What's the slowest component in your PC today? Think about - your hard drive. You can spin them at 15K RPM and still they're the slowest device, with access times measured in milliseconds, versus nanoseconds for virtually everthing else in your machine. Also, what's the most unreliable component in your machine? You guessed it... But Germany might have an answer.
"It involves a relatively long nanowire that has three sections: a stored magnetic zones and domain walls area; a read area with a read/write sensor to read/write magnetised areas; and a termination area where the magnetic zones and walls are stored after reading or writing.
A memory chip using this technology would have millions of U-shaped nano-scale wires and sensors built into it. IBM patented its concept in 2004. The effort stalled because actual speeds were much slower than scientific theory predicted. What Meier and his team have achieved is to speed up magnetic region movement along the wire a hundred-fold and to show that such a memory technology is now theoretically possible.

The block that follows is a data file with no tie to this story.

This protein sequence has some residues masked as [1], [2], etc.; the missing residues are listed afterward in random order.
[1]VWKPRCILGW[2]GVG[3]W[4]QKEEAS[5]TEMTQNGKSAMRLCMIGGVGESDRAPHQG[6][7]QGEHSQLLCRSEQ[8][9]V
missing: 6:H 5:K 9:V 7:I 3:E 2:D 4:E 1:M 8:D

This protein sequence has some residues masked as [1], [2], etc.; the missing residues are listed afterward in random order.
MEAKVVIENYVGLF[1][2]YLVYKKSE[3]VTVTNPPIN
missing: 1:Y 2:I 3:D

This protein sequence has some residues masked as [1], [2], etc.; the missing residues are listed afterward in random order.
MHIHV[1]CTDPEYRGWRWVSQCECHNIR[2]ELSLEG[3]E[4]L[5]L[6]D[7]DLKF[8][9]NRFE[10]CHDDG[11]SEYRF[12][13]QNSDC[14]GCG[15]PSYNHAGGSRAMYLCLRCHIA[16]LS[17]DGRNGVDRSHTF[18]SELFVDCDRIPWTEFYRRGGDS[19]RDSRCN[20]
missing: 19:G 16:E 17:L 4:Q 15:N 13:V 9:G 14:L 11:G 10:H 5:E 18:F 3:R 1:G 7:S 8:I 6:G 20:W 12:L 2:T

In a chip using this technology, each nanoscale wire would be read sequentially. That means, supposing you have an 8-bit wire, that you would need 8 billion of them to store 1GB of information, together with a billion read/write sensor heads.
Manufacturers would need to achieve very high purity in the nanoscale wires with relatively few atoms. Tolerances would be tiny. Any imperfections cause the speed of the magnetic regions along the wire to slow or stop altogether. Consequently, this research technology would present a massively parallel storage medium of great complexity in terms of manufacture and test if it was to be commercialised.
It will be a very hard manufacturing problem. To allow for imperfections in some nanowires, it would be necessary to over-provision a magnetic racetrack chip so that bad elements could be ignored. Depending upon the imperfection ratio, it would be necessary to over-provision by 10-20% and possibly more...
Like we said, might have an answer.